BOSTON (FOX 25 / MyFoxBoston.com) "Sooner or later, reality hits you and that's what happened to me and I noticed I was really big and I needed to lose weight," says 17-year-old Nellie Paulino, about her lifelong battle to lose weight.
"I tried dieting, exercising, everything," Nellie says.
Nellie's mother had weight loss surgery in 2010, and Nellie followed her mother's healthier diet, but it didn't help. By her 15th birthday, she weighed over 300 pounds, and had a heart condition, as well as borderline diabetes. That's when her family considered gastric bypass surgery.
"Frankly, it's the only thing that works for treating obesity," says Dr. Janey Pratt, the Director of Mass General's Weight Center and it's Weight Center for Children. It was the first program in New England to specialize in weight loss surgery for adolescents beginning in 2009. "To deny children and effective treatment for a disease that's more aggressive and more severe didn't make any sense to me," Pratt says.
Nearly 17% of American children and teenagers are obese, a number that's tripled since the 1980's.
An estimated 11% of high school students here in Massachusetts also struggle with obesity.
Pratt says if gastric bypass is done early, it can reverse obesity-related illnesses in teens, curing them of diseases like Type 2 Diabetes. The surgery closes off most of the stomach, causing patients to feel full after eating smaller portions. Though performing gastric bypass on teens didn't come without controversy. It's not a procedure the center takes lightly. There's no age requirement, but patients start working with doctors at least six months before the operation to make sure they're physically and mentally ready for their new lifestyles. One thing the patients have in common, is the surgery is their only option.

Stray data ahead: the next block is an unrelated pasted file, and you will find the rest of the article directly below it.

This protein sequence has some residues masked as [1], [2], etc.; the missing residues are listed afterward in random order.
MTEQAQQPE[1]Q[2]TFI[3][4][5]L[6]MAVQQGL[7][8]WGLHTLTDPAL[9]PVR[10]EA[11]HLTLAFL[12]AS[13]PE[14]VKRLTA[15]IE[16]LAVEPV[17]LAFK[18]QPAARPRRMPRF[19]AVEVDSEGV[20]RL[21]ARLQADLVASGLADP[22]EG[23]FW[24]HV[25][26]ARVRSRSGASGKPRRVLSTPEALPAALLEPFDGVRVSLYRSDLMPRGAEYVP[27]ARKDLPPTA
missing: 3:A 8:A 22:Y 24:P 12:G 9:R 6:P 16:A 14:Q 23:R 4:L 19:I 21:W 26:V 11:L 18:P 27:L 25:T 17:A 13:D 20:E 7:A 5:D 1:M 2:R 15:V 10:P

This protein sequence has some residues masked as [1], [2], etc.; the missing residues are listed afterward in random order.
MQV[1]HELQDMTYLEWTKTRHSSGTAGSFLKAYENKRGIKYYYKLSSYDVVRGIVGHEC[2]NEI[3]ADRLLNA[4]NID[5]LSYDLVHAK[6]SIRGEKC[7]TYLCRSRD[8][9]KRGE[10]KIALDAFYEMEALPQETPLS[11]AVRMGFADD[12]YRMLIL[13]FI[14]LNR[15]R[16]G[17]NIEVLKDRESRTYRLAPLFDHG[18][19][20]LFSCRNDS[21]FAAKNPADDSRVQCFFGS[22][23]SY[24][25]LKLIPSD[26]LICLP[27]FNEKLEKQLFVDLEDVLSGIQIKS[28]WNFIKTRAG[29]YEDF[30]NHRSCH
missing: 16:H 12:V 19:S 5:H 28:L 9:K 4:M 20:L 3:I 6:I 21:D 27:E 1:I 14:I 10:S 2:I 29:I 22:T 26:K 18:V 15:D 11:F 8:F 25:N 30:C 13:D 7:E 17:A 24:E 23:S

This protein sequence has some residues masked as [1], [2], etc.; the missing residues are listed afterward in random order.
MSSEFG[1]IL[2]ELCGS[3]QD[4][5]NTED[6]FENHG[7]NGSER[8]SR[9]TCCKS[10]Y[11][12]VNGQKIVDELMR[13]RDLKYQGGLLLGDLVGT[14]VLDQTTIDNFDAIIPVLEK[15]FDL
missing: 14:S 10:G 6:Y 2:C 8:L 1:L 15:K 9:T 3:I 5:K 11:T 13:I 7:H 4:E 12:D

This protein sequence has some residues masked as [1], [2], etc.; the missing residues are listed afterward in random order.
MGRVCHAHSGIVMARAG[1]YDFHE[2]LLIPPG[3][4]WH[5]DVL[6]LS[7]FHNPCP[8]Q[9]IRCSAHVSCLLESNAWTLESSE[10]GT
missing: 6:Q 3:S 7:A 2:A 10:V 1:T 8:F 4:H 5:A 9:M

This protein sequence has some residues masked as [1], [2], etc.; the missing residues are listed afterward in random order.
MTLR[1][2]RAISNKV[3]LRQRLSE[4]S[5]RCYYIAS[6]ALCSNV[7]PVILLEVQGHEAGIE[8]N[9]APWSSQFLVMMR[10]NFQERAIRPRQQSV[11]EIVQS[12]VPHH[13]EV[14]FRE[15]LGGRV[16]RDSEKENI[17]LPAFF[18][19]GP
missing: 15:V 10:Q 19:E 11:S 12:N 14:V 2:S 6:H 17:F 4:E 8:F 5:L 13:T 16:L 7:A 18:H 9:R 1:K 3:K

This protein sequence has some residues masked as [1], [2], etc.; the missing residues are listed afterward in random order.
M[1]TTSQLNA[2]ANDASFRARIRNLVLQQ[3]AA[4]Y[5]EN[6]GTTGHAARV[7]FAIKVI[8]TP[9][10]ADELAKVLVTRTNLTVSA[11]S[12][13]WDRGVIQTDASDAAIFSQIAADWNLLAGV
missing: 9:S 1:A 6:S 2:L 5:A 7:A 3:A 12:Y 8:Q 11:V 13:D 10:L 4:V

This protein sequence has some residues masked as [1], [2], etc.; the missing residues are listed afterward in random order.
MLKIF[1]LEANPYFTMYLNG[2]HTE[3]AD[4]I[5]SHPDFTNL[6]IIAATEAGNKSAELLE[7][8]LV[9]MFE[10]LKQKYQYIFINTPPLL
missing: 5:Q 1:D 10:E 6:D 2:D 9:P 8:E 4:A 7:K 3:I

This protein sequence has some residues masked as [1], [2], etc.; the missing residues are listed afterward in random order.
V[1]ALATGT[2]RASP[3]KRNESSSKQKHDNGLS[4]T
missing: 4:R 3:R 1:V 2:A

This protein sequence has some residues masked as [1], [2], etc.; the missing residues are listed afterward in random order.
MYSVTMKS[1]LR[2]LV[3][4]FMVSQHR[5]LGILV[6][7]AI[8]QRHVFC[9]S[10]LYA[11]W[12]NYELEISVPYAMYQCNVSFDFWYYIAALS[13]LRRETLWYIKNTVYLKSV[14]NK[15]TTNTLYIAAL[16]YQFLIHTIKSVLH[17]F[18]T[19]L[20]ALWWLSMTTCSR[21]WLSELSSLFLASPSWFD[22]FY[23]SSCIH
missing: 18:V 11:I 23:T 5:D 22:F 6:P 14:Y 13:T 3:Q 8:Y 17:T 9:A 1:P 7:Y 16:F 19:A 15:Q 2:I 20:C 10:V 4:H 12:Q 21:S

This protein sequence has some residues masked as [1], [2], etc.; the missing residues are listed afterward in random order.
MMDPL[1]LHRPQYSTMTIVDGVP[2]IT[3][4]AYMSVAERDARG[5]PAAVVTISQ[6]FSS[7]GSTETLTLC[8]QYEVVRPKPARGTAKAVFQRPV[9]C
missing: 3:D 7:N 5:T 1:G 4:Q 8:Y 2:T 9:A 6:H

Nellie was 16 when she had the surgery. She started noticing her weight loss about two months later, and while gastric bypass doesn't come with higher risks for younger patients, complications can happen to anyone. Nellie developed an ulcer and needed a second surgery to remove scar tissue. But the bigger challenge was changing her diet and lifestyle, eating several smaller meals that are high in protein. Large meals with a lot of carbs or sugar are simply no longer an option. "Sometimes you do forget, I have to eat slow and take my time eating and measure my fluids," Nellie says.
This surgery is not something a patient can do without support. "The entire family has to be onboard, making sure there's healthy foods, there's an emphasis on physical activity, and they have a lifestyle that's conducive to that," says registered dietician Joan Salge Blake. Weight loss surgery for teenagers is becoming more common. Mass General has done a total of 15 to 20, with four more scheduled for June. Nearly all insurance companies now covering the costs.
Just over a year since her surgery, Nellie has lost nearly half of her original body weight. She is a teenager who now walks with her head held high and a new figure, but more importantly, a healthy, new lifestyle. "I'm healthier, I'm more active, I'm more social, I have more confidence. I'm proud," Nellie says.